Bluesound, a Canadian company, is creating wireless speaker ecosystems and audio components that bring high resolution sound quality to the wi-fi hi-fi space. They achieve this audiophile-level performance with technology from two of the most respected brands in audio—amplification is provided by NAD and the speaker drivers are made by PSB. The result optimizes high resolution sound of 24-bit (versus 16-bit CD quality) with convenient, moveable speakers loaded with features not offered by competitors.
It is the preferred digital approach of even the most ardently old-school analogue audiophile. Dan Schmalle of Bainbridge, Washington, is an expert in classic tube audio equipment and founder of an audio kit manufacturing company, Bottlehead Corp. Known in audio circles as Doc. B, he has 27 years of experience in analogue audio reproduction that includes an effort to bring back audio tape with an initiative called The Tape Project. His knowledge and eagerness to get his hands dirty are mirrored in his other activities; he recently set the land speed record at the 2018 Bonneville Motorcycle Speed Trials in August on a vintage 1962 Honda CB77 Superhawk he restored himself.
“Anyone with a heartbeat should spend their lives striving to better their audio experience. High resolution is one more avenue for that. For me, high res digital gets a lot closer to the magic sound of analog tape than CD,” Schmalle says.
Many experts who have listened to a Bluesound high resolution system agree. Whether you’re streaming Internet radio or listening to the studio-master-quality sound of MQA, Bluesound produces greater volume and truer sound than the competition, with a precision that just can’t be achieved at 16-bit.
Needless to say, the system is compatible with top subscription services, such as Spotify, Amazon Music and Deezer, and the two providers of lossless high resolution streaming you would expect, Tidal and Qobuz.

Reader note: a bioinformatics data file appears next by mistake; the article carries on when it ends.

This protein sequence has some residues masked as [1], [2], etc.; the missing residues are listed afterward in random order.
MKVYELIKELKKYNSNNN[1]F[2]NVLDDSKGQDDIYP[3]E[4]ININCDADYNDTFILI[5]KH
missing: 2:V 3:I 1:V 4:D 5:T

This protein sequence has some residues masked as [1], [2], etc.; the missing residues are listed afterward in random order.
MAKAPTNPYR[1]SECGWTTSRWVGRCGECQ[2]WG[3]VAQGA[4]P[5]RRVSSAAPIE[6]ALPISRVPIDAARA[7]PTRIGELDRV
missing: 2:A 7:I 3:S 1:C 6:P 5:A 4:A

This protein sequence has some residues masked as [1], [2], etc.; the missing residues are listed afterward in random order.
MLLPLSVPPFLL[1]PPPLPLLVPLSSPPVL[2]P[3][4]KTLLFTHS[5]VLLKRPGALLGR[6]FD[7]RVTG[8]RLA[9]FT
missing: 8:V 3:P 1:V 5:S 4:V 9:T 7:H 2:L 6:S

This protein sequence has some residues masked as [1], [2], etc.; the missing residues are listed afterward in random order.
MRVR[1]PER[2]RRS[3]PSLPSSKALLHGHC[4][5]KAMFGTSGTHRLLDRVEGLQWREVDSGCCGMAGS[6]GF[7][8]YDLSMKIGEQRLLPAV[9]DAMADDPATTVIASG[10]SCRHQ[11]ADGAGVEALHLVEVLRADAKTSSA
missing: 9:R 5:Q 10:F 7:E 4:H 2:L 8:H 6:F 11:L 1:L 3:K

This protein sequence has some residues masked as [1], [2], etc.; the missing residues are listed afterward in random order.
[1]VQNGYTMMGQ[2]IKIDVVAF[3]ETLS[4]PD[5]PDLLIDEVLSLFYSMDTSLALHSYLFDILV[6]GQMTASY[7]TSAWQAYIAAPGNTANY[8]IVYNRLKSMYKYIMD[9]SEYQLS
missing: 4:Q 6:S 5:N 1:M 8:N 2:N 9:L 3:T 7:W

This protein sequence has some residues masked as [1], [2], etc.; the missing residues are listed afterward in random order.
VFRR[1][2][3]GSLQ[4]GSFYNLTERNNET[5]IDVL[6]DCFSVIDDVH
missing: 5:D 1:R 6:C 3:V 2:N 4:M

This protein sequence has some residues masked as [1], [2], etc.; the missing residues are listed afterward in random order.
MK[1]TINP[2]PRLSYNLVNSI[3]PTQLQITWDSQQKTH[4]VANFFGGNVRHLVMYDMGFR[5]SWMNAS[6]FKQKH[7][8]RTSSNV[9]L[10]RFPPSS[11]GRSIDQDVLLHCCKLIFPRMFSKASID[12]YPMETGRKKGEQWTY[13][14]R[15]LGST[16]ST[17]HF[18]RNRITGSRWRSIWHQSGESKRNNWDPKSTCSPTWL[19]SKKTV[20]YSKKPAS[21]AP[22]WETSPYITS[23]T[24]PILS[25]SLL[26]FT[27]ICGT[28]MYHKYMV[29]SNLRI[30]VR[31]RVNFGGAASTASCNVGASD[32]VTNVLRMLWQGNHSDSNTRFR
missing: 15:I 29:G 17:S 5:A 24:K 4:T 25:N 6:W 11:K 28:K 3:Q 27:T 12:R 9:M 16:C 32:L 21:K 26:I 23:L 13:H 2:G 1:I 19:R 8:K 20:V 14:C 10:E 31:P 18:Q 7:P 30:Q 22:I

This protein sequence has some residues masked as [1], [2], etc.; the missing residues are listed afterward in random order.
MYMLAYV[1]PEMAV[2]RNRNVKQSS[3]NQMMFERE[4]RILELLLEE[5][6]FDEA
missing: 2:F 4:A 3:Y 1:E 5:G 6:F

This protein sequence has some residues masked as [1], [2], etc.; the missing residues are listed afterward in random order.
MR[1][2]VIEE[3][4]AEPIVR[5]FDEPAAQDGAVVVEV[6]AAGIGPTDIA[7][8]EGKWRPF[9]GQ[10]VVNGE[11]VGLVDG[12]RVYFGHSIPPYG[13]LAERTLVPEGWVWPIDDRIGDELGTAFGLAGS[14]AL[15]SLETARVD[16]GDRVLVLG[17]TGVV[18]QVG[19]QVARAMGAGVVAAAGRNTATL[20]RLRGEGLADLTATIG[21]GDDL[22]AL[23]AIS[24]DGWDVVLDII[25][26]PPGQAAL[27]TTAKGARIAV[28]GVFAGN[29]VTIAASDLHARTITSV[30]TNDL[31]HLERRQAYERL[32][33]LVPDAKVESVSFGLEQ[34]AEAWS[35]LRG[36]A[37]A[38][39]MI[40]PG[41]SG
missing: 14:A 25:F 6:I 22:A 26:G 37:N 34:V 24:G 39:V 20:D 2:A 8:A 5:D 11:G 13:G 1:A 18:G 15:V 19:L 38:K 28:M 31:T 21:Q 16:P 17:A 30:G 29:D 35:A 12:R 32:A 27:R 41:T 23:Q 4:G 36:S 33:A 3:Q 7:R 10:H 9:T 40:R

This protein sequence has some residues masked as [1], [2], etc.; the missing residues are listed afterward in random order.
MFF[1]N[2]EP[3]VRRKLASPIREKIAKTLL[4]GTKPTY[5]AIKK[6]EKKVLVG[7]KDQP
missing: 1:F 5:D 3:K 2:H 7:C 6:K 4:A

There isn’t room to explore all the great features of Bluesound’s products. But here are three nuts and bolts ways they beat the competition: You can use a traditional infrared remote control, as well as the BluOS smartphone or desktop app; the speakers have multiple direct-connection options, like Bluetooth and line-in; and most speakers even have handles for easy maneuvering. The versatility with which you can control music for the various rooms in your house is also amazing. For instance, you can switch the music you’re listening to from one speaker to the next with the tap of an arrow on the interface.
Perhaps the greatest fun in building a wireless home audio system comes with optimizing the sound for a given room. Schmalle stresses the importance of not only speaker placement, but also room treatment. This is a whole art in itself, but attempting to achieve equal distance from front and side walls is a starting point. For him, too much room treatment is usually better than too little. Rugs and couches, which soften the echoes in a colder, harsher environment, are essential.
“There is free room modeling software, like Room EQ, that can be very helpful in determining an initial setup without having to coerce someone to move speakers around while you listen on the couch,” he says.
For most modern audiophiles, even those like Schmalle who look to vintage technologies of the past for inspiration, it all comes down to a desire to reproduce a sound in your room as faithful to the musicians’ original intentions as possible. In that way, the future of digital music are the high resolution solutions like those of Bluesound.
“Maybe it’s time to start buying up CD players and throwing them in a storage unit,” Schmalle says.
Email interview with Dan Schmalle / Dr. B